Wednesday, 29 January 2014

“If you don’t know your history, you’re like a leaf that doesn’t know it’s part of a tree”.

SPECTRUM (previously Southampton Centre for Independent Living) recently hosted an event to mark the 30th anniversary of the origins of the Independent Living movement in Britain.  Someone once said “If you don’t know your history, you’re like a leaf that doesn’t know it’s part of a tree”.  As local authorities implement ‘personalisation’ in adult social care in the context of unprecedented cuts, it’s vital that we keep hold of the lessons learnt from past struggles by disabled people to live ‘ordinary lives’.

SPECTRUM’s event focused on the achievements of John Evans, one of the members of Project 81, a group of residents at Le Court Cheshire Home in Hampshire in the late 1970s.  John became paralysed as a result of an accident in his 20s and, like other ‘severely disabled’ people faced a lifetime of isolation and dependency in institutional care.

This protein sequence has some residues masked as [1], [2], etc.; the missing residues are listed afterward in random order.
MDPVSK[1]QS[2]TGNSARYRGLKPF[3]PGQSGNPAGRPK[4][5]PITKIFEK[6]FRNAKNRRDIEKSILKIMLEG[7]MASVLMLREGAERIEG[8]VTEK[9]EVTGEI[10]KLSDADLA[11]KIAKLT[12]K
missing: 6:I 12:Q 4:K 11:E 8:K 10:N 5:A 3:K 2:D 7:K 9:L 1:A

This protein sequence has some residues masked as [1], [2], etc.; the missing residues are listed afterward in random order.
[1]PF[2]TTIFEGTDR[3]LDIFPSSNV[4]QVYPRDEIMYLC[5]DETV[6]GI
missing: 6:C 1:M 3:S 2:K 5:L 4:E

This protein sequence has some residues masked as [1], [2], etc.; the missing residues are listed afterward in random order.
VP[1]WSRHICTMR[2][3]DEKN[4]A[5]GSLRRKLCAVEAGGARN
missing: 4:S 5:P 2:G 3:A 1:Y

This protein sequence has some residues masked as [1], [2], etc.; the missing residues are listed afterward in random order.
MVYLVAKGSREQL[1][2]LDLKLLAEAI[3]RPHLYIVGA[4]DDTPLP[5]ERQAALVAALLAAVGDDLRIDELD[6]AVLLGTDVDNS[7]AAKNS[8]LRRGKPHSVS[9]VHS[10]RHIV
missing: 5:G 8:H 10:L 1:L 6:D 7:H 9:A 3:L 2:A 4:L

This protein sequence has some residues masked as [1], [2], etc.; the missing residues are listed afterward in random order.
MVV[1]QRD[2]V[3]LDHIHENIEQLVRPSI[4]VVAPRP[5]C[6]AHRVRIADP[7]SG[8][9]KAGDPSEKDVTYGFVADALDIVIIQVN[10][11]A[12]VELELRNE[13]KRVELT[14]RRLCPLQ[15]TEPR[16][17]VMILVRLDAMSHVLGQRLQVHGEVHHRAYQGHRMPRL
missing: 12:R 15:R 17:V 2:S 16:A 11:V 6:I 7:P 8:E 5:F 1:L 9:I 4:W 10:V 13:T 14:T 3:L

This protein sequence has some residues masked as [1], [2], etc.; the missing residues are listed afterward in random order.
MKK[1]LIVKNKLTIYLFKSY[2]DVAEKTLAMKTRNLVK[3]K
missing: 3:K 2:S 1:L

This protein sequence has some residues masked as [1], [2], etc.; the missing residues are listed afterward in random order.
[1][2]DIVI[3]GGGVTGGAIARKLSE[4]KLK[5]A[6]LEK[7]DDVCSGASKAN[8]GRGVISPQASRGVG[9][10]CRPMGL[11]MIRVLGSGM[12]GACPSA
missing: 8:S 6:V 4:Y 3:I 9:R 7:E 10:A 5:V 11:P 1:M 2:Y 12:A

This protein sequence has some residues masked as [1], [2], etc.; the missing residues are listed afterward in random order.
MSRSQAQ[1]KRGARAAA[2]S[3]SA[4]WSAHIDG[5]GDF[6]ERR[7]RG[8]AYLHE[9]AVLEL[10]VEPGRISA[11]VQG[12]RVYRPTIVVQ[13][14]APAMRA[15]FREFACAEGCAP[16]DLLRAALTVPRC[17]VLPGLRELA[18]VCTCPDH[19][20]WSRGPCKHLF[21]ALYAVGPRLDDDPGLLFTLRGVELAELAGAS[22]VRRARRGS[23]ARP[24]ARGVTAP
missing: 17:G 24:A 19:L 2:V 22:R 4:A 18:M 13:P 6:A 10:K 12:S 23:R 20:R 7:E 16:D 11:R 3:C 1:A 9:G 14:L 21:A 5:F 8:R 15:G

John concluded that if health and social care authorities gave him and others some of the money that they currently gave the Leonard Cheshire Foundation, “we could find another way of meeting our needs”. This was the radical idea that opened the way to what became the campaign for direct payments and underpins (or should underpin) the current roll-out of personal budgets for adult social care.   Crucially, it wasn’t just about the money that could be saved but about giving disabled people control over how their support needs are met.

However, it was illegal for social services authorities to pay cash to disabled people in lieu of services. John therefore proposed that Leonard Cheshire Foundation should act as a ‘sponsoring’ organisation and pass on to him the money that Hampshire Social Services would pay to enable him to employ people to provide the assistance he needed in his own home.